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Of all the buzzy terms over the last few years, none have buzzed louder than ‘food miles’. The term – which relates to the distance that produce has to travel to reach the consumer – has been the centre of much discussion surrounding climate change, sustainability and seasonal eating for a while now, and for good reason. As the world moves towards eating more ethically, sustainably and consciously, the term refers to the encouragement of us all eating more in tune with the seasons and sourcing our food from local suppliers.
The rule of thumb is to shop locally and seasonally, but it’s easy for some things to slip through the cracks. Avocados are one such item that you may expect to see on shelves all year round despite the fact that they are, in general, winter fruit. As such, it’s not uncommon to find people still buying ones imported from a tropical country like Spain, which means one avo flew about 8 325 kilometres to get to you.
Paying attention to where your food comes from, as well as the season you’re in (and what’s naturally available) will ensure that you’re eating the best-quality produce possible while lessening your impact on the environment. Consult a seasonal fruit and veg chart, and keep it in mind the next time you’re eating out.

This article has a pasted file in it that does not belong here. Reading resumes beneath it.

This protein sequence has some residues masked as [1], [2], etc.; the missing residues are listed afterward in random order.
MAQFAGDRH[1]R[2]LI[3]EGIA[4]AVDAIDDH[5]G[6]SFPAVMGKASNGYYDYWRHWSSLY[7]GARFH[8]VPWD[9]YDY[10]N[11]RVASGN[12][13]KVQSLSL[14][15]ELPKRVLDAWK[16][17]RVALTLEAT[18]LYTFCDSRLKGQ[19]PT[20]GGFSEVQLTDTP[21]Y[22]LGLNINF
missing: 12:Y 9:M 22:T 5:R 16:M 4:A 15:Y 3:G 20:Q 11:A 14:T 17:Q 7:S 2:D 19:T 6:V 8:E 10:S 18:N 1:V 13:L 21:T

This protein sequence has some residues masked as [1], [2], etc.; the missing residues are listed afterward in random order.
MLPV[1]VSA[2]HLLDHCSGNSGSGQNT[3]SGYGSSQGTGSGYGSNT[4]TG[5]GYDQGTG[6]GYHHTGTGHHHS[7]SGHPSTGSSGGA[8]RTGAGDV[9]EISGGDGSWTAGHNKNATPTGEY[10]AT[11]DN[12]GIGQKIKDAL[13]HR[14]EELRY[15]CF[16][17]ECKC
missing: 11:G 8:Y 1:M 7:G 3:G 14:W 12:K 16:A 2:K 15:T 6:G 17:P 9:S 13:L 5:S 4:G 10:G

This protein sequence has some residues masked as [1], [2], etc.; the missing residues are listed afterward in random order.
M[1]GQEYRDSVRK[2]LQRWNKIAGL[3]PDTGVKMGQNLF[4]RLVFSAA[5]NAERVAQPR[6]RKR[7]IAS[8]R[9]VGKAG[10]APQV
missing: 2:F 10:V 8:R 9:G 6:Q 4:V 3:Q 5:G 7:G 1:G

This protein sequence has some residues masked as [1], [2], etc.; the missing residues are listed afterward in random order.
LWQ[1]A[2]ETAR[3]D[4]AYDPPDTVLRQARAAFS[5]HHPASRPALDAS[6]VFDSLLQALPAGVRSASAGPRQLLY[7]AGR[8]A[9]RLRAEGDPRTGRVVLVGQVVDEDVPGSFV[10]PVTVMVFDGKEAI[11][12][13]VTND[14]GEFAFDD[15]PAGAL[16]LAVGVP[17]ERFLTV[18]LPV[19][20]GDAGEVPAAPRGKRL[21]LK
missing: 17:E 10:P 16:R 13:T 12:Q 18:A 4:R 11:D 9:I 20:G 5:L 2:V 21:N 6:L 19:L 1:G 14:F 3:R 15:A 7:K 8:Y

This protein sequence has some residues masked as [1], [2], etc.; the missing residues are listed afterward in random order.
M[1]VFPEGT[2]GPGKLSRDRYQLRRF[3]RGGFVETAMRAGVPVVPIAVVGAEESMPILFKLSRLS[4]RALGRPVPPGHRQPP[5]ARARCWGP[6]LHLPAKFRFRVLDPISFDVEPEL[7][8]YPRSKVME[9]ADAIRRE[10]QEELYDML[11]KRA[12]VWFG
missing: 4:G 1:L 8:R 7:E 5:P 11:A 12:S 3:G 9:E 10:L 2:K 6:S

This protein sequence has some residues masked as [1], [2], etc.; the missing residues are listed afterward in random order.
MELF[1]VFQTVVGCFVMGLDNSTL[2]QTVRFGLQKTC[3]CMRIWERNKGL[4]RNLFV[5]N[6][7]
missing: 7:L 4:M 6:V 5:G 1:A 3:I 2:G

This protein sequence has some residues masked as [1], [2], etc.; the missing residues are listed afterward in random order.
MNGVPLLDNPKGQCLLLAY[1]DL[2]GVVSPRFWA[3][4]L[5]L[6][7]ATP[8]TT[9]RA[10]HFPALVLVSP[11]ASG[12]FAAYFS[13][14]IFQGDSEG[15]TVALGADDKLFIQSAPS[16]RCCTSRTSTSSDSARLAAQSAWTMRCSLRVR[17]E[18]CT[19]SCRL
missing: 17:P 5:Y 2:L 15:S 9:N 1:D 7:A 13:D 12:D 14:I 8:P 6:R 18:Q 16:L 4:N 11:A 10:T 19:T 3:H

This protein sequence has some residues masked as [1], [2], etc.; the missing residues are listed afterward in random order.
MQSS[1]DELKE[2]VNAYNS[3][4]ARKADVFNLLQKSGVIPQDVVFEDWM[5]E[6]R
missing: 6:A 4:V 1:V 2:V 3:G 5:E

Stay away from items that are out of season or imported from anywhere outside of South Africa. In the same way, you might only choose to buy free-range eggs or products with sustainably sourced palm oil, you should be opting for produce grown in South Africa. Keep in mind that a lot of exotic ingredients are also imported, including items like foie gras and scallops.
The next time you’re eating out and see an ingredient that seems a little foreign, stop and ask yourself the following questions:
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About the sponsor
Woolworths has committed to a ‘zero hunger’ future, dedicating their resources to help alleviate hunger and improving access to sustainable diets. Woolworths, through its multi-level approach, addresses the environmental impact of food production with its Farming for the Future programme and supports improved nutrition in under-resourced schools by establishing food gardens in partnership with the EduPlant programme. They also reduce food waste through charitable donations, all while helping people grow food through the Living Soils Community Learning Farm.